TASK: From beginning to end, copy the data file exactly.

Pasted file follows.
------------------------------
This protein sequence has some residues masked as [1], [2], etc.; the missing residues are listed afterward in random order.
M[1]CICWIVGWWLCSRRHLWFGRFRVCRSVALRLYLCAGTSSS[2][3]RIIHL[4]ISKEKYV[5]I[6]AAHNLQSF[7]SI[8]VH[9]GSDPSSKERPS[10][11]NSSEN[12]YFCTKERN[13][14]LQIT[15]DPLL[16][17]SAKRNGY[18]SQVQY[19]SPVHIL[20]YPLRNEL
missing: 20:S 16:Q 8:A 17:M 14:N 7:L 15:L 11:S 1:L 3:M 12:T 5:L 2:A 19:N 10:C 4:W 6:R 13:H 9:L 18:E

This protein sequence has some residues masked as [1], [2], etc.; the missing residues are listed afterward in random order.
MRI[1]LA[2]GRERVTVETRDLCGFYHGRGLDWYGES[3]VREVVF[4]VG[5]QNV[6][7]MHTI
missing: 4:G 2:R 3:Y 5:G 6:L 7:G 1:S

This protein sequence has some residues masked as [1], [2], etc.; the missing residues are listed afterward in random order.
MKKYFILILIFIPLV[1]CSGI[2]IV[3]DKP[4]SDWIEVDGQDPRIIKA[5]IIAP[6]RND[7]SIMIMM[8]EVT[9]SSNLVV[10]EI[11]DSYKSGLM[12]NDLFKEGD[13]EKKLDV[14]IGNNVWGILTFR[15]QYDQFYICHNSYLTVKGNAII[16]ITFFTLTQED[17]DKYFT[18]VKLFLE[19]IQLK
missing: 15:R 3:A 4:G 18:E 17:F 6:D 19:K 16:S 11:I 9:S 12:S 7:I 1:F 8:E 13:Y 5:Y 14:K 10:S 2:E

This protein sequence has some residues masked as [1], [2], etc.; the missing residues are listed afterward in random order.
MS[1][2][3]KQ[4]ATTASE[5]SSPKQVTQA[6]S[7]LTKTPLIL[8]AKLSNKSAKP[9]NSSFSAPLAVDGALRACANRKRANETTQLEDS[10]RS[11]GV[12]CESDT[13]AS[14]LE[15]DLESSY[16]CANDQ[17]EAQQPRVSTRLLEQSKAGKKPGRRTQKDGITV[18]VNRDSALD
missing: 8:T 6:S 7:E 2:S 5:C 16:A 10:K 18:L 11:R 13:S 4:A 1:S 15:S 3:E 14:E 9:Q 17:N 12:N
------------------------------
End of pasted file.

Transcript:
This protein sequence has some residues masked as [1], [2], etc.; the missing residues are listed afterward in random order.
M[1]CICWIVGWWLCSRRHLWFGRFRVCRSVALRLYLCAGTSSS[2][3]RIIHL[4]ISKEKYV[5]I[6]AAHNLQSF[7]SI[8]VH[9]GSDPSSKERPS[10][11]NSSEN[12]YFCTKERN[13][14]LQIT[15]DPLL[16][17]SAKRNGY[18]SQVQY[19]SPVHIL[20]YPLRNEL
missing: 20:S 16:Q 8:A 17:M 14:N 7:L 15:L 11:S 1:L 3:M 12:T 5:L 2:A 19:N 10:C 4:W 6:R 13:H 9:L 18:E

This protein sequence has some residues masked as [1], [2], etc.; the missing residues are listed afterward in random order.
MRI[1]LA[2]GRERVTVETRDLCGFYHGRGLDWYGES[3]VREVVF[4]VG[5]QNV[6][7]MHTI
missing: 4:G 2:R 3:Y 5:G 6:L 7:G 1:S

This protein sequence has some residues masked as [1], [2], etc.; the missing residues are listed afterward in random order.
MKKYFILILIFIPLV[1]CSGI[2]IV[3]DKP[4]SDWIEVDGQDPRIIKA[5]IIAP[6]RND[7]SIMIMM[8]EVT[9]SSNLVV[10]EI[11]DSYKSGLM[12]NDLFKEGD[13]EKKLDV[14]IGNNVWGILTFR[15]QYDQFYICHNSYLTVKGNAII[16]ITFFTLTQED[17]DKYFT[18]VKLFLE[19]IQLK
missing: 15:R 3:A 4:G 18:E 17:F 6:D 19:K 16:S 11:I 9:S 12:S 7:I 1:F 8:E 13:Y 5:Y 14:K 10:S 2:E

This protein sequence has some residues masked as [1], [2], etc.; the missing residues are listed afterward in random order.
MS[1][2][3]KQ[4]ATTASE[5]SSPKQVTQA[6]S[7]LTKTPLIL[8]AKLSNKSAKP[9]NSSFSAPLAVDGALRACANRKRANETTQLEDS[10]RS[11]GV[12]CESDT[13]AS[14]LE[15]DLESSY[16]CANDQ[17]EAQQPRVSTRLLEQSKAGKKPGRRTQKDGITV[18]VNRDSALD
missing: 8:T 6:S 7:E 2:S 5:C 16:A 10:K 18:L 11:R 13:S 4:A 1:S 15:S 3:E 14:E 9:Q 17:N 12:N